Author Topic: some thoughts on cultural appropriation  (Read 9948 times)

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Offline Redamare

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Re: some thoughts on cultural appropriation
« Reply #705 on: April 19, 2017, 09:57:21 PM »
I don't think endogamy is a realistic outcome.

However, I do sometimes wonder if white people wearing "black" hairstyles could possibly work to erode some of the negative connotations. There's no reason it couldn't have both a hurtful effect on some PoC and be a progressive influence on society as a whole. I suppose wearing them specifically to cultivate a "thug" look would be doubly harmful.

These aren't easy answers.
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Online Ah.hell

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Re: some thoughts on cultural appropriation
« Reply #706 on: April 20, 2017, 09:49:47 AM »
I don't think endogamy is a realistic outcome.

However, I do sometimes wonder if white people wearing "black" hairstyles could possibly work to erode some of the negative connotations. There's no reason it couldn't have both a hurtful effect on some PoC and be a progressive influence on society as a whole. I suppose wearing them specifically to cultivate a "thug" look would be doubly harmful.

These aren't easy answers.
In my opinion this is the....issue.(not really the right word)  There is a positive aspect to some culture appropriation as it can represent the minority culture's acceptance and integration into the dominant culture.   It can also just be a kind of cultural theft that just leaves the minority culture on the outside.

Offline 6EQUJ5

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Re: some thoughts on cultural appropriation
« Reply #707 on: April 20, 2017, 12:41:30 PM »
You are teaching her racial purity, too. Black people do black things, white folks do white things. East Asians do their thing, western cultures do their thing. "East is East and West is West, and never the twain shall meet."

Is it not obvious how this enforced cultural isolationism will lead to both memetic and genetic endogamy? Is there any historical reason to believe that this new cross-cultural norm will play out otherwise?

Nope, nobody ever said you can't make babies with people of other cultures or hang out extensively with people of other cultures... just don't appropriate their cultures... participate respectfully in their cultures (a thing that requires sensitivity on a case-by-case basis) and it's all good.

Related side note: people of cultures different than yours are more likely to make babies, or at least do the thing that sometimes makes babies to your body, if you are respectful of their cultures.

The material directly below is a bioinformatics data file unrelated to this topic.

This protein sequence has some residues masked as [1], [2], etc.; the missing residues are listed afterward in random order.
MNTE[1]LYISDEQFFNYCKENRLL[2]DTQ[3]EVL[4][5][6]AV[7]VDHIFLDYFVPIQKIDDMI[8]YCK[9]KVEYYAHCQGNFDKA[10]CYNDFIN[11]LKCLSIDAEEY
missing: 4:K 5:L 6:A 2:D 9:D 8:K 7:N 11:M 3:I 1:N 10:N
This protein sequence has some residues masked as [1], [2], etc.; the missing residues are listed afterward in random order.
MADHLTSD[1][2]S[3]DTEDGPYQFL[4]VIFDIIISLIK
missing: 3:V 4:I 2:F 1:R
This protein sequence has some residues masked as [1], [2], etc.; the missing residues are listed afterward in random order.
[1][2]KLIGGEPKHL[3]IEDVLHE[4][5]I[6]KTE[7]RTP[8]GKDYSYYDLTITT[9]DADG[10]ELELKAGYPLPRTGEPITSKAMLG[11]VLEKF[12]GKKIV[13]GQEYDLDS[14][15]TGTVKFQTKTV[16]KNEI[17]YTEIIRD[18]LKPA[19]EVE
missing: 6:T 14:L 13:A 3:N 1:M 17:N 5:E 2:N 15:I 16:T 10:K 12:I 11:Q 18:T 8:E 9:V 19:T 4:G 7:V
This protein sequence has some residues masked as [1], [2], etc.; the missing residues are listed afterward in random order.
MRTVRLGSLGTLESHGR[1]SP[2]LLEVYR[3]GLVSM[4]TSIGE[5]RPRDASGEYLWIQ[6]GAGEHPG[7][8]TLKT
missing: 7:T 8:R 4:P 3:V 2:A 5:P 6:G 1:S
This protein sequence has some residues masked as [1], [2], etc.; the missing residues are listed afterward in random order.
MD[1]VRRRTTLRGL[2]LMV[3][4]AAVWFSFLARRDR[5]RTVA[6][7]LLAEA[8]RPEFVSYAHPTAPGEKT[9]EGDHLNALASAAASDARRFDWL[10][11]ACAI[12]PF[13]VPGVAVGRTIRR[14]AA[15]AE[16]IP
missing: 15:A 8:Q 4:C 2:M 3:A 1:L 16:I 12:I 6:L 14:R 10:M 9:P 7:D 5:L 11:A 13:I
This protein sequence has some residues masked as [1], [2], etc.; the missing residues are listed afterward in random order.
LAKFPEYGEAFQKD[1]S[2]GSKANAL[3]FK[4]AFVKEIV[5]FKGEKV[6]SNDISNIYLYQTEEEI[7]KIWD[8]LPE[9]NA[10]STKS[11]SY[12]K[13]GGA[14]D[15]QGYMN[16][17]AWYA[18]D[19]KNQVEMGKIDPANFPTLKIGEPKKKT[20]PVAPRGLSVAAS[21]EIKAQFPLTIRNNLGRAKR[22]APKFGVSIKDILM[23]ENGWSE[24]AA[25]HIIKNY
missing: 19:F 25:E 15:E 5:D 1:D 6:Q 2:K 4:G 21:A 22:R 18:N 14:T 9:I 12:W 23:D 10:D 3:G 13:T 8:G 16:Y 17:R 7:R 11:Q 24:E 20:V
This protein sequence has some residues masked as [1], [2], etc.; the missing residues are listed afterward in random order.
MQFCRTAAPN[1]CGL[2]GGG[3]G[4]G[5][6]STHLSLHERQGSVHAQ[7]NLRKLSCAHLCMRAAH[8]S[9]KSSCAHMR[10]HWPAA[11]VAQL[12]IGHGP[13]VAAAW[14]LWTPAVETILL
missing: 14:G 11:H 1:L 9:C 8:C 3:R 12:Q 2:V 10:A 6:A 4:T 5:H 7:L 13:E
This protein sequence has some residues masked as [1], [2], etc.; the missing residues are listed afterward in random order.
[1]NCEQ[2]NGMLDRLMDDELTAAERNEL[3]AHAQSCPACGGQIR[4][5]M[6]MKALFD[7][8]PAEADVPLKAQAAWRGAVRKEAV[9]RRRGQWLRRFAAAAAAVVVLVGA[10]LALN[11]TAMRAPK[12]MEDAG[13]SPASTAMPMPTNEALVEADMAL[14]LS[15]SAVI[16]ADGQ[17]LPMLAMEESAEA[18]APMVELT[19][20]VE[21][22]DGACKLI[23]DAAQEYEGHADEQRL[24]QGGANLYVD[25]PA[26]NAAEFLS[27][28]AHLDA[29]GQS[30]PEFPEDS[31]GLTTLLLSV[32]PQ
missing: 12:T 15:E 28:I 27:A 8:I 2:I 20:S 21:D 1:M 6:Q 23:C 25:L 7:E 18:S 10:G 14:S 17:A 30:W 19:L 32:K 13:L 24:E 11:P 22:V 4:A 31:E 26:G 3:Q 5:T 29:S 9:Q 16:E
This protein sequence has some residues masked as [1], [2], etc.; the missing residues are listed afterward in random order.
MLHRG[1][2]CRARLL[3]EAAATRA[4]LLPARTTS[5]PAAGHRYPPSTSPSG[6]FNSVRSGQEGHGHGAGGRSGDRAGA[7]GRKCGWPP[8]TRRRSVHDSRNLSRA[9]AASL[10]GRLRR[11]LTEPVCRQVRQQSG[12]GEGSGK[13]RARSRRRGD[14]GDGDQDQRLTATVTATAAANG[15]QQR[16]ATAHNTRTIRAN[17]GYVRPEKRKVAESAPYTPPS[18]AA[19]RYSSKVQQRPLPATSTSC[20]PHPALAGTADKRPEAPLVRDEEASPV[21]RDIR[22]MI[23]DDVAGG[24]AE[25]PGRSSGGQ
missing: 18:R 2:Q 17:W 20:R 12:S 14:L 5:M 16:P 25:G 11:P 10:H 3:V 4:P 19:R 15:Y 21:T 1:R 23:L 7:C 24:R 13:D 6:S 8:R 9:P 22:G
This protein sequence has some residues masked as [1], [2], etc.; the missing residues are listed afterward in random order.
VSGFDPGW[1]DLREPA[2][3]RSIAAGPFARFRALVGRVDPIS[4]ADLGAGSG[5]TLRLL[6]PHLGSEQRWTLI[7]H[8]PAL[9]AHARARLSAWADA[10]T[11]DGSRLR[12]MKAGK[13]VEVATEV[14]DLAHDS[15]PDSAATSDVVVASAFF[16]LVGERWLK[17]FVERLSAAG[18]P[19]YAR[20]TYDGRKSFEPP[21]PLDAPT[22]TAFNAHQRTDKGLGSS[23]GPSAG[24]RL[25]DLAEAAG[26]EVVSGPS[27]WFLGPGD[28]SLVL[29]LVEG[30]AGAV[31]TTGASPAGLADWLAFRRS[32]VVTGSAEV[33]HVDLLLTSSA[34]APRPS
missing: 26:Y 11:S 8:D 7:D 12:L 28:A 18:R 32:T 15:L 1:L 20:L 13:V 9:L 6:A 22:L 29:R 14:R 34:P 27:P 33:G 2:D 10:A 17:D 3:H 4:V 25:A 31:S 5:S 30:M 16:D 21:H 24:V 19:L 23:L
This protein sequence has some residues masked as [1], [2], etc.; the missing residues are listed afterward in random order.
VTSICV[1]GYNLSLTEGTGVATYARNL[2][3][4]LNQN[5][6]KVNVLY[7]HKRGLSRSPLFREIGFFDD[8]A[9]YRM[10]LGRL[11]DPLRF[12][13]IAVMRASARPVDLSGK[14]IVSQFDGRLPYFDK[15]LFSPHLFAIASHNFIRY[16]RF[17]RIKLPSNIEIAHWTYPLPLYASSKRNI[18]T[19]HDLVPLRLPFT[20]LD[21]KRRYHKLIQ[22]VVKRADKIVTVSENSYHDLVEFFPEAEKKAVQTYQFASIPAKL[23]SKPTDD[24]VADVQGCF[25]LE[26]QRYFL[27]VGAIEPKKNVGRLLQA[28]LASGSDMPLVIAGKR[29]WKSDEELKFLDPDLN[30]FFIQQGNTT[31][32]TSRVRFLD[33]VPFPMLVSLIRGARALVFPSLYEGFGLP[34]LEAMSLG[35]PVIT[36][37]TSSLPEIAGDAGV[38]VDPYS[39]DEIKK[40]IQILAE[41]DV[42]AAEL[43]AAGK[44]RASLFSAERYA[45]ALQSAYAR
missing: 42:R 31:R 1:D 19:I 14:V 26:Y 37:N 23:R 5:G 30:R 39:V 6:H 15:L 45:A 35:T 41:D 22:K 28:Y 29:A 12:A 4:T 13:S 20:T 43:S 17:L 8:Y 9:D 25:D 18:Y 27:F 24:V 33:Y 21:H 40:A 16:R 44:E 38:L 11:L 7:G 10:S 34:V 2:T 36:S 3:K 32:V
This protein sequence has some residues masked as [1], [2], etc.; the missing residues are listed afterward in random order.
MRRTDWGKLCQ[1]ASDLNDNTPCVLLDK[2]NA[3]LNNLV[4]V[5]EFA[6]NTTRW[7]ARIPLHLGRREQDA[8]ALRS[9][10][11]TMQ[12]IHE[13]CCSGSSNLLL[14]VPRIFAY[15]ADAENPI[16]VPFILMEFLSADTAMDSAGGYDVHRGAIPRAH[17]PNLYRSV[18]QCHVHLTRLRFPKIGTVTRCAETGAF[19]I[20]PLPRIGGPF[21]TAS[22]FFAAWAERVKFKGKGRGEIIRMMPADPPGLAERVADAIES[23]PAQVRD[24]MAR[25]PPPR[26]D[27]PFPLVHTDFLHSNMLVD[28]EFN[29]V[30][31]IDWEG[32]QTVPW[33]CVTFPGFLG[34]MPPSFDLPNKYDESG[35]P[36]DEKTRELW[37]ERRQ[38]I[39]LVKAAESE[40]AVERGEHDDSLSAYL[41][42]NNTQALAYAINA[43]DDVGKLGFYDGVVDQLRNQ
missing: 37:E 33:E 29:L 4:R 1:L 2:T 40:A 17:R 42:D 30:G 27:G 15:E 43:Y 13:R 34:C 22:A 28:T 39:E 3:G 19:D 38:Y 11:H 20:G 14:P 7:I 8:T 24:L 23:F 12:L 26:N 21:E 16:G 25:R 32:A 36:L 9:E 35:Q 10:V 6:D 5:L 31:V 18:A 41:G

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Offline D4M10N

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Re: some thoughts on cultural appropriation
« Reply #708 on: April 20, 2017, 12:53:23 PM »
Probably just a weird coincidence that white supremacists advise their followers to avoid participating in non-white music and culture, eh? Why do you suppose they do that, if not to prevent people from mixing?

If we choose to adopt the cross-cultural norm that people should be cautious about adopting ideas/fashion/music from other cultures than their own, the path of least resistance will be to avoid social interactions outside your own race/ethnicity/class, lest you become tempted to act/dress/dance in a way that provokes moralistic outrage from those who police others for signs of cultural appropriation.

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Offline 6EQUJ5

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Re: some thoughts on cultural appropriation
« Reply #709 on: April 20, 2017, 12:57:05 PM »
Probably just a weird coincidence coincidence that white supremacists advise their followers to avoid participating in non-white music and culture, eh? Why do you suppose they do that, if not to prevent people from mixing?

If we choose to adopt the cross-cultural norm that people should be cautious about adopting ideas/fashion/music from other cultures than their own, the path of least resistance will be to avoid social interactions outside your own race/ethnicity/class, lest you become tempted to act/dress/dance in a way that provokes moralistic outrage from those who police others for signs of cultural appropriation.

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I never said people shouldn't participate in music or culture. Music is a great thing to participate in- by all means listen to the music of other cultures and especially by all means support artists of color by buying their work. Nobody is suggesting a complete lack of participation- people are merely saying that it should be respectful and considerate participation- not entitled white folks adopting cultural practices disrespectfully.
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Offline D4M10N

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Re: some thoughts on cultural appropriation
« Reply #710 on: April 20, 2017, 01:01:39 PM »
I'm not confident that we're going to find any sort of consensus on what counts as disrespectful here. If someone of half-Indian ancestry cannot wear traditional Indian clothing, it seems we are erring on the side of keeping white (passing) people in a pretty tiny cultural box.

Edit: Not to mention the total bans on hoop earrings and dreadlocks, both of which have multicultural origin stories.

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« Last Edit: April 20, 2017, 01:03:50 PM by D4M10N »

Offline 6EQUJ5

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Re: some thoughts on cultural appropriation